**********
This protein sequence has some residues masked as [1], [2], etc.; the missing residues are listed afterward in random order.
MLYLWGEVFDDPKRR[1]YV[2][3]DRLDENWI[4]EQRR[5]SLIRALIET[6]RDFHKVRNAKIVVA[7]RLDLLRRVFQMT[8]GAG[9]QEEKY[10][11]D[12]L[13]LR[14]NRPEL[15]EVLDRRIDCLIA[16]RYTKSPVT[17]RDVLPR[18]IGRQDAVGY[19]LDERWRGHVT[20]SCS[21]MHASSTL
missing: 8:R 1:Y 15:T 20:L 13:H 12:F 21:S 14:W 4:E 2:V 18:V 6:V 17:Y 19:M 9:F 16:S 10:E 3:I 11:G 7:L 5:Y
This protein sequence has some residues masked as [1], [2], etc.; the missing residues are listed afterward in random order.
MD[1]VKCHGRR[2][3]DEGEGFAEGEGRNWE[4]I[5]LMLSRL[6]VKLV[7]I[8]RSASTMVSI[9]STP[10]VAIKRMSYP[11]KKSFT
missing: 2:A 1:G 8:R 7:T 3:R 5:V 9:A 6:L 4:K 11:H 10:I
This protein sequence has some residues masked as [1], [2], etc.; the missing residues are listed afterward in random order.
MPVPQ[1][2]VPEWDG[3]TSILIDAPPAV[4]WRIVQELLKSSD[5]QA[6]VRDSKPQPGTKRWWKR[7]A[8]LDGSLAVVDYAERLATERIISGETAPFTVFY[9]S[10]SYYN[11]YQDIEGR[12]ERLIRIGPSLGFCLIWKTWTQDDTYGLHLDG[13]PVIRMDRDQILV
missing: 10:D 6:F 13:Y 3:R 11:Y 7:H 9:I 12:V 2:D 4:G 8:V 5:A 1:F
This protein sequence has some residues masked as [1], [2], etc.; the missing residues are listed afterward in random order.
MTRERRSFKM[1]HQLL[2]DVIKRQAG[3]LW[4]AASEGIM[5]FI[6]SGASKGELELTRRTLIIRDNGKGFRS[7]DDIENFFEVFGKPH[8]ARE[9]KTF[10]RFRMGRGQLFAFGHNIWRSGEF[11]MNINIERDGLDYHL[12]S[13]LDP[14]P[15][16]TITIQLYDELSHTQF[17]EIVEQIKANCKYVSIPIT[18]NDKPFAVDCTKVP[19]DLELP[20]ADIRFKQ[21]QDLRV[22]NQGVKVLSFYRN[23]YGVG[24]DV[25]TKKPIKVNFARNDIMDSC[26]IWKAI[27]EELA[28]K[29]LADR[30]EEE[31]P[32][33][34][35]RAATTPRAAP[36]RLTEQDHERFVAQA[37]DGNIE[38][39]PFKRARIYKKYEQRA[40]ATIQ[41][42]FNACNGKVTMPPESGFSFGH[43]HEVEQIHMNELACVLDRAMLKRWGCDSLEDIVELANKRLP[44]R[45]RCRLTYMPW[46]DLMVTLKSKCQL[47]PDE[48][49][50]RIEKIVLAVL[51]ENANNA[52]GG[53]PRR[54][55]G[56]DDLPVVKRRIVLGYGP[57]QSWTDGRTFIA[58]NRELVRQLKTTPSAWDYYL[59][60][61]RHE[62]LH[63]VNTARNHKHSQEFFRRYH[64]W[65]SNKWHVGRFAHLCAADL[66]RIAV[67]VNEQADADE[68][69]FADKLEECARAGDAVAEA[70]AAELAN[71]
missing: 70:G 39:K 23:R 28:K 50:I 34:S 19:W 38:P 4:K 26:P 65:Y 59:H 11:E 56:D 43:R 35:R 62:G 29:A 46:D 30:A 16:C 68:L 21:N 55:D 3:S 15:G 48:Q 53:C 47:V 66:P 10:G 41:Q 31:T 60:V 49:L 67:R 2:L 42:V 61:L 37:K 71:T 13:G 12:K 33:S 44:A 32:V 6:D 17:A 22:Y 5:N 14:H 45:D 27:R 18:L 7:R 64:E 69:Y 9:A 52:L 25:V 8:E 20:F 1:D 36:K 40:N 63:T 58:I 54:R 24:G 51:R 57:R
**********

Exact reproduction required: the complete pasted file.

This protein sequence has some residues masked as [1], [2], etc.; the missing residues are listed afterward in random order.
MLYLWGEVFDDPKRR[1]YV[2][3]DRLDENWI[4]EQRR[5]SLIRALIET[6]RDFHKVRNAKIVVA[7]RLDLLRRVFQMT[8]GAG[9]QEEKY[10][11]D[12]L[13]LR[14]NRPEL[15]EVLDRRIDCLIA[16]RYTKSPVT[17]RDVLPR[18]IGRQDAVGY[19]LDERWRGHVT[20]SCS[21]MHASSTL
missing: 8:R 1:Y 15:T 20:L 13:H 12:F 21:S 14:W 4:E 2:V 18:V 6:V 17:Y 19:M 9:F 16:S 10:E 3:I 11:G 7:L 5:Y
This protein sequence has some residues masked as [1], [2], etc.; the missing residues are listed afterward in random order.
MD[1]VKCHGRR[2][3]DEGEGFAEGEGRNWE[4]I[5]LMLSRL[6]VKLV[7]I[8]RSASTMVSI[9]STP[10]VAIKRMSYP[11]KKSFT
missing: 2:A 1:G 8:R 7:T 3:R 5:V 9:A 6:L 4:K 11:H 10:I
This protein sequence has some residues masked as [1], [2], etc.; the missing residues are listed afterward in random order.
MPVPQ[1][2]VPEWDG[3]TSILIDAPPAV[4]WRIVQELLKSSD[5]QA[6]VRDSKPQPGTKRWWKR[7]A[8]LDGSLAVVDYAERLATERIISGETAPFTVFY[9]S[10]SYYN[11]YQDIEGR[12]ERLIRIGPSLGFCLIWKTWTQDDTYGLHLDG[13]PVIRMDRDQILV
missing: 10:D 6:F 13:Y 3:R 11:Y 7:H 9:I 12:V 2:D 4:G 8:V 5:A 1:F
This protein sequence has some residues masked as [1], [2], etc.; the missing residues are listed afterward in random order.
MTRERRSFKM[1]HQLL[2]DVIKRQAG[3]LW[4]AASEGIM[5]FI[6]SGASKGELELTRRTLIIRDNGKGFRS[7]DDIENFFEVFGKPH[8]ARE[9]KTF[10]RFRMGRGQLFAFGHNIWRSGEF[11]MNINIERDGLDYHL[12]S[13]LDP[14]P[15][16]TITIQLYDELSHTQF[17]EIVEQIKANCKYVSIPIT[18]NDKPFAVDCTKVP[19]DLELP[20]ADIRFKQ[21]QDLRV[22]NQGVKVLSFYRN[23]YGVG[24]DV[25]TKKPIKVNFARNDIMDSC[26]IWKAI[27]EELA[28]K[29]LADR[30]EEE[31]P[32][33][34][35]RAATTPRAAP[36]RLTEQDHERFVAQA[37]DGNIE[38][39]PFKRARIYKKYEQRA[40]ATIQ[41][42]FNACNGKVTMPPESGFSFGH[43]HEVEQIHMNELACVLDRAMLKRWGCDSLEDIVELANKRLP[44]R[45]RCRLTYMPW[46]DLMVTLKSKCQL[47]PDE[48][49][50]RIEKIVLAVL[51]ENANNA[52]GG[53]PRR[54][55]G[56]DDLPVVKRRIVLGYGP[57]QSWTDGRTFIA[58]NRELVRQLKTTPSAWDYYL[59][60][61]RHE[62]LH[63]VNTARNHKHSQEFFRRYH[64]W[65]SNKWHVGRFAHLCAADL[66]RIAV[67]VNEQADADE[68][69]FADKLEECARAGDAVAEA[70]AAELAN[71]
missing: 70:G 39:K 23:R 28:K 50:I 34:S 19:W 38:P 4:K 26:P 65:Y 59:H 11:E 56:D 43:R 35:R 62:G 29:A 46:D 30:A 16:C 68:L 21:N 55:D 3:S 15:G 48:Q 53:C 47:V 66:P 10:G 41:Q 31:T 60:V 49:L 67:R 2:L 42:V 61:L 37:K 71:T 13:G 12:K 33:S 44:A 32:V 6:D 17:A 22:Y 5:N 14:H 45:D 27:R 18:L 7:R 64:E 69:Y 9:A 52:L 25:V 8:E 20:F 1:D 36:K 40:N 63:T 58:I 54:R 24:G 51:R 57:R